CFPB Begins Supervision Of Credit Reporting Industry
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I’ve Got The Facebook Social Plug-In Blues…

[Editor's Note: today's post is by guest author R. Michelle Green, the Principal for her company, Client Solutions. She is a combination geek girl, personal organizer, and career coach. Michelle helps others improve their use of technology in their personal or professional life. Today, she discusses what happens when a user clicks the social networking service's Like button.]

By R. Michelle Green

What happens when I like something on Facebook? What is triggered by expressing an ostensibly innocuous opinion about something, or expressing interest in a movement or event?

Liking a comment just provides a labeled count. Liking a site like Huff Post or Newsweek (rather than a particular article on the site) means I am permitting that entity not only the count, but also delivery, along with their content, my face, name and any information I’ve made public. You wouldn’t necessarily know what content your face is presented with, just that it’s content from that site. The Like button is one of Facebook’s social plug-ins. Facebook provides a nice two minute video describing how FB plug-ins work: instead of having your social experience in one place and your specialized information experience all the way over there in a separate browser tab (oh the effort), social plug-ins bring your social experience to your personal experience, wherever you are on the web. Your information resides at FB and is simply transmitted to the other page. (Can haz UR info, says an LOL cat in the video. No, says the cartoon representing FB.) It saves you from laboriously looking for what you want to read by learning instead what your friends’ read (and, FB implies, what you want to read). This is what Facebook tells users.

What do they tell developers? Enough to get paid $3.2B in 2011 ad revenues.

Many developers want everything, not just public info. Any desktop or mobile app gets basic info from you: id, name, picture, gender and locale (i.e., English speaking in the US), and anything else you’ve made public. If they want more, their authentication request to you must ask you for permission – and for many users it’s routine to give it (how are you going to know where the pizza places near you are if you don’t give up your 9 digit Zip Code, for example). But if you want to play the game / get the coupons / preview the video / win a prize bad enough, will you worry about providing access to any photo you’re tagged in? Or your actual location? Or the contents of your lists of friends (or their lists of their friends)? Or the location of your child’s school? (it could be in that photo’s metadata...)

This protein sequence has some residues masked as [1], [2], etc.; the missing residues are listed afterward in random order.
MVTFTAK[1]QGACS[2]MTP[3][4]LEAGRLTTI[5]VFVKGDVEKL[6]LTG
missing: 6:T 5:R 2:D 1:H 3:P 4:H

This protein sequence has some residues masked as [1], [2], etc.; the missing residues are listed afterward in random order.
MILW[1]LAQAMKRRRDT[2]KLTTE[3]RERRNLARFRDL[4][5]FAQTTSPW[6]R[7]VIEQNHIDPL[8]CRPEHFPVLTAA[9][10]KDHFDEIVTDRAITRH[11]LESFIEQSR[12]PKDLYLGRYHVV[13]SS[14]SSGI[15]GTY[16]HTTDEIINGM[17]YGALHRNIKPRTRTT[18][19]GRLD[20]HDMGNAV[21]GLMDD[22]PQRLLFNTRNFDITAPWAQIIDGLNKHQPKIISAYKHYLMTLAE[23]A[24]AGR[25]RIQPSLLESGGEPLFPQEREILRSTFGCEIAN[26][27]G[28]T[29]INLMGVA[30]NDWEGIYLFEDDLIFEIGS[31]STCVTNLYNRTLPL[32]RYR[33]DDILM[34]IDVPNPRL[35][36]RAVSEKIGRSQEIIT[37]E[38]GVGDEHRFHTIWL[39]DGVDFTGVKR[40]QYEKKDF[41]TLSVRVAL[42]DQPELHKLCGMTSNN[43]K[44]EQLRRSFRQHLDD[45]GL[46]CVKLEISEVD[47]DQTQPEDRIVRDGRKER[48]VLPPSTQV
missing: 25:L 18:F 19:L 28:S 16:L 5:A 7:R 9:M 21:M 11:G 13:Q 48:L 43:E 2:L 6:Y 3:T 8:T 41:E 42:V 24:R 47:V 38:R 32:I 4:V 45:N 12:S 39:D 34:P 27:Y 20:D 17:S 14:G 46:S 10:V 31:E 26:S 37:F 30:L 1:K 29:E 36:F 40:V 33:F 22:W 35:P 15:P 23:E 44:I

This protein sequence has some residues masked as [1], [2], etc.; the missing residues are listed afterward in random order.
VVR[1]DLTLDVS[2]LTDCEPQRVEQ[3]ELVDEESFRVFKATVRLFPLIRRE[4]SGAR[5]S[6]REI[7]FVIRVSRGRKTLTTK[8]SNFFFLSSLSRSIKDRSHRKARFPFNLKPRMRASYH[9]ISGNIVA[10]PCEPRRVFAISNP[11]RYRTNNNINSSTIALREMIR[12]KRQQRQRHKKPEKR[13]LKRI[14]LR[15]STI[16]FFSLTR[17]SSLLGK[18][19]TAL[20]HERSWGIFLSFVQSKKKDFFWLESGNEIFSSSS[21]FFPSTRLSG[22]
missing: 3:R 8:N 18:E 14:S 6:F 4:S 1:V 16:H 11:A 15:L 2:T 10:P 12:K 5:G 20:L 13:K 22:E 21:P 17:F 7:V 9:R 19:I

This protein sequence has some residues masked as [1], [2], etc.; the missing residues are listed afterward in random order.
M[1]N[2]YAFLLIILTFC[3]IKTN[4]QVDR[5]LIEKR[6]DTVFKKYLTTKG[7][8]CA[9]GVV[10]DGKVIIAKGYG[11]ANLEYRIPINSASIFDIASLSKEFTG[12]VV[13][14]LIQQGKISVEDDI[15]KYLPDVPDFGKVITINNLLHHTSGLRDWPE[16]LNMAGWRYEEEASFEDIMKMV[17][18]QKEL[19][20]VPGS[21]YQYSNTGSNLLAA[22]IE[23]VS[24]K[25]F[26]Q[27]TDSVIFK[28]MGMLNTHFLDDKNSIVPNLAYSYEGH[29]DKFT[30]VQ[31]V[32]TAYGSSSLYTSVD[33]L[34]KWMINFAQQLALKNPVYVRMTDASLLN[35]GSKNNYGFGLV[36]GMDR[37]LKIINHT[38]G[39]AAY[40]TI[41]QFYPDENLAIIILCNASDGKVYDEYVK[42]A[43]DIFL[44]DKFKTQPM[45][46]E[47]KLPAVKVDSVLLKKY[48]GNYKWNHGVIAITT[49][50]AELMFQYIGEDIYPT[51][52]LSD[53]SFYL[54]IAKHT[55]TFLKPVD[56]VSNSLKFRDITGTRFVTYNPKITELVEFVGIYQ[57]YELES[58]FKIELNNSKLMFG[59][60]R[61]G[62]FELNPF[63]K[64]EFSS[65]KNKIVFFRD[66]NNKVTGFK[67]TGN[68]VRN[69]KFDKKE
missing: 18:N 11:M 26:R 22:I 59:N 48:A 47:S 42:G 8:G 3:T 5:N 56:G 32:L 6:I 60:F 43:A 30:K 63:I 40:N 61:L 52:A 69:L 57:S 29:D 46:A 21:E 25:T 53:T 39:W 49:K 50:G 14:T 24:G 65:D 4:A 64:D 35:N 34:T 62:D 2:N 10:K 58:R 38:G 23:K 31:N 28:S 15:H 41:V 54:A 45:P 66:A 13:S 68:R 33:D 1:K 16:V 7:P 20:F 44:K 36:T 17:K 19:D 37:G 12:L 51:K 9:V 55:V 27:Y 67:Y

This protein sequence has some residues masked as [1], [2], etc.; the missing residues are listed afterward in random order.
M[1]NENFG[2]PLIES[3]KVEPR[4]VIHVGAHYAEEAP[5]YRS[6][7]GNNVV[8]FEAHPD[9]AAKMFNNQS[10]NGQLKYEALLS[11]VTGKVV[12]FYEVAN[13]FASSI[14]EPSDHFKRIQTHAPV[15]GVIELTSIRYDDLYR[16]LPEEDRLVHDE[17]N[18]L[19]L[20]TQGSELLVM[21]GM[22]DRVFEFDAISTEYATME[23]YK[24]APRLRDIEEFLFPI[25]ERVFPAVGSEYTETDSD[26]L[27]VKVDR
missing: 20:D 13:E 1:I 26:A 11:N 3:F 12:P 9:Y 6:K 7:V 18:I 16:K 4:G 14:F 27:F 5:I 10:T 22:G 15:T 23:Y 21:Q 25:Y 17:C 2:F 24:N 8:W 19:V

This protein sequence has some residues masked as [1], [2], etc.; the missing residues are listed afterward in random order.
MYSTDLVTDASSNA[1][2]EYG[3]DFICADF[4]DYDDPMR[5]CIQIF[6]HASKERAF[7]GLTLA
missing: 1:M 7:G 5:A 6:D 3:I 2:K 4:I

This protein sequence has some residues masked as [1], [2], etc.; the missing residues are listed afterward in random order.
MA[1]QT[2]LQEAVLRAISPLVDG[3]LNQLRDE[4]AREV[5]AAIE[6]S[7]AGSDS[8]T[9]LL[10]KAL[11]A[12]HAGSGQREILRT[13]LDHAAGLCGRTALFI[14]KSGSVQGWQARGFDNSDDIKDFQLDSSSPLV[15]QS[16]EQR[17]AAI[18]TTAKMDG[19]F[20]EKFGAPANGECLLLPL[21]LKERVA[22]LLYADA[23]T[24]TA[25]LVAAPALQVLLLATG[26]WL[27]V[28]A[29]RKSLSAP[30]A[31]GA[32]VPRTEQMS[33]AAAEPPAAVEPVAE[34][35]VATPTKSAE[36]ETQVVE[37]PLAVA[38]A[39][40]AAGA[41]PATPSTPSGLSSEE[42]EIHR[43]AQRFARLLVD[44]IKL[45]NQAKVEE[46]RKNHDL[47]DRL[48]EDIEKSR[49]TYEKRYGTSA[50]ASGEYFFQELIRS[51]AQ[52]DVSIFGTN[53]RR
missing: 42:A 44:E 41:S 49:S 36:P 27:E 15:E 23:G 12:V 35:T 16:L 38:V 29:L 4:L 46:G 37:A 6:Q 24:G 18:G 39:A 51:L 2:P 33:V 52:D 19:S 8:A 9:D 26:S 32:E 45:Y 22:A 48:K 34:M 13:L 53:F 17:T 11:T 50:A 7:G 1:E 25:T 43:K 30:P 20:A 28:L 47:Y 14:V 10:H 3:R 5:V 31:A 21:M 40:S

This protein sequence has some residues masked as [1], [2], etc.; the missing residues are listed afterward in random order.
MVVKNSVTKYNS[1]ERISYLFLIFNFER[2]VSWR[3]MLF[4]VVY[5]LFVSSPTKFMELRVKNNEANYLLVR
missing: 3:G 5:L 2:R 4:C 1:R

Extended permissions could include the ability to access your inbox, read your notifications, or create/modify on your behalf events posted on your page. The range of possible permissions is quite scary. And before you say hey I’d never agree to that, tell me the last time you fully read some site’s Terms of Use. Even cooler (for the developer) is their continued access to you, whether you are on or offline. (FB now times out offline access, but the developer can still get expiring offline access renewed...) A developer’s stories can become a, “... persistent ‘brand billboard’ of ongoing updates, which tell the story of the relationship between the consumer and the brand.” Except that most owners of billboards get paid for the use of that space...

And FB continues to busy itself adding still more info to the curation of your life. Now they plan to tell others what messages you did and didn’t read from within a Group’s posts. Will seeing get misinterpreted as liking, or supporting? Can you really believe it won’t? And this capability cannot be disabled as currently configured.

Oooh, I sound paranoid. Ok, hypothetical. Say there’s a politician I don’t like (just one!?!) He finally said something rational, and I wanted to reinforce it. Maybe I just ‘liked’ the comment; maybe I inadvertently ‘liked’ the individual. When I next sign on (days? weeks?), my timeline might be filled with events and comments, ostensibly from me (implicitly, if not explicitly), with which I disagree.

I’ll readily admit there are hurdles or checkpoints where the user, FB or the developer could intervene, but the framework is clearly there.

Not sure I’d ‘like’ that.


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trish wills

This is truly a great read for me. I have bookmarked it and I am looking forward to reading new articles. Keep up the good work !

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